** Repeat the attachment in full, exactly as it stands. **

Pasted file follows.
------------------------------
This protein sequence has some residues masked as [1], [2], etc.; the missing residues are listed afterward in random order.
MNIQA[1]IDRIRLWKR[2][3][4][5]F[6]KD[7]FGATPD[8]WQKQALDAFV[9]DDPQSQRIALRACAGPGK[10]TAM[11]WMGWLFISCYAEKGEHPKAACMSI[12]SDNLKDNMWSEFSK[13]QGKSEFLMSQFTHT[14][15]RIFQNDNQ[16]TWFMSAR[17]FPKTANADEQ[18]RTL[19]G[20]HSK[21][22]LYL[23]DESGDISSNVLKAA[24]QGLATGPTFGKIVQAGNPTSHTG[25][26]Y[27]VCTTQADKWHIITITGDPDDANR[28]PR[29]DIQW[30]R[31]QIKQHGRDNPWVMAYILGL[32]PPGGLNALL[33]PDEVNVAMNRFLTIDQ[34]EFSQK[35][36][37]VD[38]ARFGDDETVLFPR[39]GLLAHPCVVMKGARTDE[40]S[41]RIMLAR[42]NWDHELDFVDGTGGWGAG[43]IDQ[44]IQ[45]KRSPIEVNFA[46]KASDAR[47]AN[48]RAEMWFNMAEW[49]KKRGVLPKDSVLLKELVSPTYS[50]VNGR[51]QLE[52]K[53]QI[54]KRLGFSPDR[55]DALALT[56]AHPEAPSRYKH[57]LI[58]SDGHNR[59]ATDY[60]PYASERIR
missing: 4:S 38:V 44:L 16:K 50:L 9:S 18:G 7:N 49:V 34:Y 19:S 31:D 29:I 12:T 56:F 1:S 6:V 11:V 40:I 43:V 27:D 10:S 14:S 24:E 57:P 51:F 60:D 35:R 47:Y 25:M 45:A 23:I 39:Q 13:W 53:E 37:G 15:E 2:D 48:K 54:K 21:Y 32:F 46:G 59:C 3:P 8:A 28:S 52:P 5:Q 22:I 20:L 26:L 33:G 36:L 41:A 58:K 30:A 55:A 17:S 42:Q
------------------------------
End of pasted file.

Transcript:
This protein sequence has some residues masked as [1], [2], etc.; the missing residues are listed afterward in random order.
MNIQA[1]IDRIRLWKR[2][3][4][5]F[6]KD[7]FGATPD[8]WQKQALDAFV[9]DDPQSQRIALRACAGPGK[10]TAM[11]WMGWLFISCYAEKGEHPKAACMSI[12]SDNLKDNMWSEFSK[13]QGKSEFLMSQFTHT[14][15]RIFQNDNQ[16]TWFMSAR[17]FPKTANADEQ[18]RTL[19]G[20]HSK[21][22]LYL[23]DESGDISSNVLKAA[24]QGLATGPTFGKIVQAGNPTSHTG[25][26]Y[27]VCTTQADKWHIITITGDPDDANR[28]PR[29]DIQW[30]R[31]QIKQHGRDNPWVMAYILGL[32]PPGGLNALL[33]PDEVNVAMNRFLTIDQ[34]EFSQK[35][36][37]VD[38]ARFGDDETVLFPR[39]GLLAHPCVVMKGARTDE[40]S[41]RIMLAR[42]NWDHELDFVDGTGGWGAG[43]IDQ[44]IQ[45]KRSPIEVNFA[46]KASDAR[47]AN[48]RAEMWFNMAEW[49]KKRGVLPKDSVLLKELVSPTYS[50]VNGR[51]QLE[52]K[53]QI[54]KRLGFSPDR[55]DALALT[56]AHPEAPSRYKH[57]LI[58]SDGHNR[59]ATDY[60]PYASERIR
missing: 4:S 38:V 44:L 16:K 50:L 9:S 18:G 7:N 49:V 34:Y 19:S 31:D 29:I 12:T 56:F 1:S 6:V 11:V 40:I 43:V 27:D 10:S 14:S 24:E 57:P 51:F 60:D 35:R 47:Y 25:M 45:A 23:I 39:Q 13:W 53:E 37:G 15:E 2:D 48:K 54:K 21:Y 32:F 46:G 59:C 3:P 8:A 28:S 52:P 5:Q 22:I 20:L 26:L 33:G 36:L 41:A 58:K 30:A 55:A 17:S 42:Q